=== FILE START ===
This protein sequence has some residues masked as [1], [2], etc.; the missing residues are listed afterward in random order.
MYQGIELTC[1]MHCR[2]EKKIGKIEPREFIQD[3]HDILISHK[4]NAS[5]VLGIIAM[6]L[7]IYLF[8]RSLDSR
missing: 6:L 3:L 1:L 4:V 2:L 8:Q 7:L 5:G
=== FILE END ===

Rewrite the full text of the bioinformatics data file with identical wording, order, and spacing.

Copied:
This protein sequence has some residues masked as [1], [2], etc.; the missing residues are listed afterward in random order.
MYQGIELTC[1]MHCR[2]EKKIGKIEPREFIQD[3]HDILISHK[4]NAS[5]VLGIIAM[6]L[7]IYLF[8]RSLDSR
missing: 6:L 3:L 1:L 4:V 2:L 8:Q 7:L 5:G